A BRIEF OVERVIEW OF THE STYLISTIC VARIATIONS ON THE WEDDING BAND
A plain gold band is the most popular pattern. Medical personnel commonly wear it because it can be kept very clean. Women usually wear narrow bands, while men wear broader bands. In France and French-speaking countries, a common pattern consists of three interwoven rings. They stand for the Christian virtues of “faith, hope and love”, where “love” equates to that particular type of perfect disinterested love indicated by the ancient Greek word agape. Provocatively, this pattern slides off quickly, because the rings flow over each other.
Women in Greek and Anatolian (comprising most of modern Turkey) cultures sometimes receive and wear puzzle rings – sets of interlocking metal bands that one must arrange just so in order to form a single ring. Traditionally, men wryly gave them as a test of their woman’s monogamy. However, with time and practice it takes little effort to re-make the puzzle and any intelligent woman can learn. In North America and some European countries, many married women wear two rings on the same finger: an engagement ring and a plain wedding band. Couples often purchase such rings as a pair of bands designed to fit together.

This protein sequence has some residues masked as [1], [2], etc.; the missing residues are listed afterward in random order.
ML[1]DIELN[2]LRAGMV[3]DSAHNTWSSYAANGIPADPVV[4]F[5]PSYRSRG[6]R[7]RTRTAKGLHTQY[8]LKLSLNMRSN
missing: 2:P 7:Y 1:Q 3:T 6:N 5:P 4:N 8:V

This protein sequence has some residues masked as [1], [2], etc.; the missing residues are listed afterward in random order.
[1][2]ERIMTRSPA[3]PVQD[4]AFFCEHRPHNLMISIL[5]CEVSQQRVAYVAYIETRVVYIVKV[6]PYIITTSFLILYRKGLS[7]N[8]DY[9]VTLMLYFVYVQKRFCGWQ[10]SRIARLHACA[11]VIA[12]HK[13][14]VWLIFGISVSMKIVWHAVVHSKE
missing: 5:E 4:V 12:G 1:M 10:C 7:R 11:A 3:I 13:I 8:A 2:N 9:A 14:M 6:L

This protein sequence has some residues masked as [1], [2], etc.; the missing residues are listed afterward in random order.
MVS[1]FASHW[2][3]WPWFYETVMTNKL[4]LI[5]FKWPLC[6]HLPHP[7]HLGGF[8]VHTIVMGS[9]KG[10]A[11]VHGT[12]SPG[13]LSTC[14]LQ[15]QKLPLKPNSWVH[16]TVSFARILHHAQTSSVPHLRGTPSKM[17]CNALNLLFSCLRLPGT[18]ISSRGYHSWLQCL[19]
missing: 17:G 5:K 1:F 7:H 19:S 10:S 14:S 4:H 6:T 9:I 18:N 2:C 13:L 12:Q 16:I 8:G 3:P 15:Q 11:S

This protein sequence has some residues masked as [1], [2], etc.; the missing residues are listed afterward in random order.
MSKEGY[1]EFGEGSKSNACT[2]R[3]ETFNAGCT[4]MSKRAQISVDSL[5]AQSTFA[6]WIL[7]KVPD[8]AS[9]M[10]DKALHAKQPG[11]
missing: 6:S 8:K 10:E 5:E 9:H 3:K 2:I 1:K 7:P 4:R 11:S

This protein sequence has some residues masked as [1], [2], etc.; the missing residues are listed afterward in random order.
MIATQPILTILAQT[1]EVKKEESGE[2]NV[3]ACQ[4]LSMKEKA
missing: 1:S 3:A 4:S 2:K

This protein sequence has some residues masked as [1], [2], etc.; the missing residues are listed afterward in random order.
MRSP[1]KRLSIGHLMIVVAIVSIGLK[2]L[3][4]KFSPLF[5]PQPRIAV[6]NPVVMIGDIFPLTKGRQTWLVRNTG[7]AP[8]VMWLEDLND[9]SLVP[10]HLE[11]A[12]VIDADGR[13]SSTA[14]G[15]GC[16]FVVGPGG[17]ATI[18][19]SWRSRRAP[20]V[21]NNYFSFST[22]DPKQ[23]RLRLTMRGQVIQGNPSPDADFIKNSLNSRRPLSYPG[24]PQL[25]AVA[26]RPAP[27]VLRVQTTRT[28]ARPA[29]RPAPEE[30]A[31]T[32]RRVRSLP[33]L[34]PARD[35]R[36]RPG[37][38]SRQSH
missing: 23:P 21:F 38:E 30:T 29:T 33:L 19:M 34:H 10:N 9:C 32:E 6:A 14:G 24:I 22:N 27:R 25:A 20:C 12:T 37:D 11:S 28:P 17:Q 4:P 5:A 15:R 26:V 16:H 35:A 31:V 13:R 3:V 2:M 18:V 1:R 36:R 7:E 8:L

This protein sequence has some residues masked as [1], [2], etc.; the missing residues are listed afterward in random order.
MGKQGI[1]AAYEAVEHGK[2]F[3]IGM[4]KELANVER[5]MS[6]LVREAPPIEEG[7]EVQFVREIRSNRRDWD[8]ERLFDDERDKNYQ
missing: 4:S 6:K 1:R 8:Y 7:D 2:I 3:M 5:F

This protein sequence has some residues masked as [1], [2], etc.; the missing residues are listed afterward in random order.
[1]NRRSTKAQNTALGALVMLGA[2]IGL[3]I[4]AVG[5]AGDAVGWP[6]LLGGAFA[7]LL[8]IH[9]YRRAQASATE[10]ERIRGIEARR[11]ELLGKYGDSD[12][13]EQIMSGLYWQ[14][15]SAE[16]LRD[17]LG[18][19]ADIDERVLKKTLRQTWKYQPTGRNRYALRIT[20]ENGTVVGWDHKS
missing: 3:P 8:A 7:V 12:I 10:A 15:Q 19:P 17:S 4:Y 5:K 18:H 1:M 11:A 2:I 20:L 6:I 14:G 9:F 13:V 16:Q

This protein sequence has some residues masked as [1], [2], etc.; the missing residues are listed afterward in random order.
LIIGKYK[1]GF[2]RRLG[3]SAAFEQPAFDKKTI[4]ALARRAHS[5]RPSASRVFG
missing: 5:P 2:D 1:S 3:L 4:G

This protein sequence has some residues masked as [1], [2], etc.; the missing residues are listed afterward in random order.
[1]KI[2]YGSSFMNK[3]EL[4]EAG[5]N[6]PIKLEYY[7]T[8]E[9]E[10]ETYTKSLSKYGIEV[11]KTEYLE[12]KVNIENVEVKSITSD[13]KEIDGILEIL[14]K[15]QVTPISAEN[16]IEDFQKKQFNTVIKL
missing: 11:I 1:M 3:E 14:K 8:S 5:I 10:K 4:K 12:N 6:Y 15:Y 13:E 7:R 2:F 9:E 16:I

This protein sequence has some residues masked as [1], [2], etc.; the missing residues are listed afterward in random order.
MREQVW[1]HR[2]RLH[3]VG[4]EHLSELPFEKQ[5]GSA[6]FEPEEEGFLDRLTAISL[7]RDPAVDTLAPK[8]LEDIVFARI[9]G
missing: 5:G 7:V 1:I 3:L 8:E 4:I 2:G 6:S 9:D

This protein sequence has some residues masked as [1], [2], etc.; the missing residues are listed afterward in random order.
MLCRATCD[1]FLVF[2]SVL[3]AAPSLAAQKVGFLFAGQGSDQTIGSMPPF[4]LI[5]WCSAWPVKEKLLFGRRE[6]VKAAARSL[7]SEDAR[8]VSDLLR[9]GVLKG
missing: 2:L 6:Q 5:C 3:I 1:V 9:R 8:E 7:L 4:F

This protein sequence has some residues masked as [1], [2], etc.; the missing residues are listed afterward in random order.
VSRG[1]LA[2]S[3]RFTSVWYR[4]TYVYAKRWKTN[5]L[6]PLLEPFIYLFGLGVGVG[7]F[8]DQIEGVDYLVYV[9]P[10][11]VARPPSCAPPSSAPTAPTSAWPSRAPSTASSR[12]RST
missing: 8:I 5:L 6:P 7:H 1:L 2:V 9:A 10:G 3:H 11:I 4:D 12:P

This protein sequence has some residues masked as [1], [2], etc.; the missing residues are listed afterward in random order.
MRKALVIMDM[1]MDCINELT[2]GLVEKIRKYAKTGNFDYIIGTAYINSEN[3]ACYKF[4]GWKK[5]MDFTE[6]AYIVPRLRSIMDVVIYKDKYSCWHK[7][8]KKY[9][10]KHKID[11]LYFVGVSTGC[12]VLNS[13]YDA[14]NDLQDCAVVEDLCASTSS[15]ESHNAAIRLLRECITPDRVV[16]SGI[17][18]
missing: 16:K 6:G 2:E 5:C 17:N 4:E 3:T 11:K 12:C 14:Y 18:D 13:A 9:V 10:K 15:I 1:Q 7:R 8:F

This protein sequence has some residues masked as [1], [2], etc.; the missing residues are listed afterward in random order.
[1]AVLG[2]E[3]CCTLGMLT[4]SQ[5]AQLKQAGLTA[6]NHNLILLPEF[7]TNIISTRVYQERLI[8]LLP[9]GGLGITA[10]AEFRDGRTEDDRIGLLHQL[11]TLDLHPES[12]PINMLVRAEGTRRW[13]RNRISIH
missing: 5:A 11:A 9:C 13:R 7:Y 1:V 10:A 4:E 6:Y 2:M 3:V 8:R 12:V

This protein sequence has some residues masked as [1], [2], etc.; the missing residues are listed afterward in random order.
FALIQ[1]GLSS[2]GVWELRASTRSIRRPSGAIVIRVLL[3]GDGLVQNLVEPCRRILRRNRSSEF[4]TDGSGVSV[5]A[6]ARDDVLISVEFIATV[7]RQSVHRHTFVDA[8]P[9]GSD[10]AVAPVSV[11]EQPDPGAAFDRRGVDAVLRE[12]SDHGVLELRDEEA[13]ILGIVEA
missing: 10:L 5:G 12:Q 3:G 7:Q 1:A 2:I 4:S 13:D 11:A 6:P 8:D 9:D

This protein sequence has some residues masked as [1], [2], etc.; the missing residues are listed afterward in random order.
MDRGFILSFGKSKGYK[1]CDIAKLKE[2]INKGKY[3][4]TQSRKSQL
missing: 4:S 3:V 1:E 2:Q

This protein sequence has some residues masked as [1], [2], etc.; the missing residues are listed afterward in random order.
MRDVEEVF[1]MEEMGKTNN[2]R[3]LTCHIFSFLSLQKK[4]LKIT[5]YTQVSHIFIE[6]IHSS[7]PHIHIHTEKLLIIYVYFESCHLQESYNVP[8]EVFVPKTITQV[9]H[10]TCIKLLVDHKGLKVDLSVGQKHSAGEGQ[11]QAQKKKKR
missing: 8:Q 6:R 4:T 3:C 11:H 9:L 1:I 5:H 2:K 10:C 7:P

In addition, some women who have been married a long time wear three rings on their finger (from hand to tip): a wedding band, an engagement ring, and an eternity ring. This three-ring combination is especially common in the UK. Engraving wedding bands is also becoming very popular in the United States. Celtic-style wedding bands have become more popular in the U.S., Canada and other English-speaking countries with large numbers of people claiming Irish or Scottish descent. This style of wedding band will often be engraved or embossed with a Celtic knot design, which is meant to symbolize oneness and continuity. Sometimes a Claddagh design is also used to symbolize fidelity. Russian wedding rings are traditionally three interlocking bands of rose, white and yellow gold, worn on the right hand.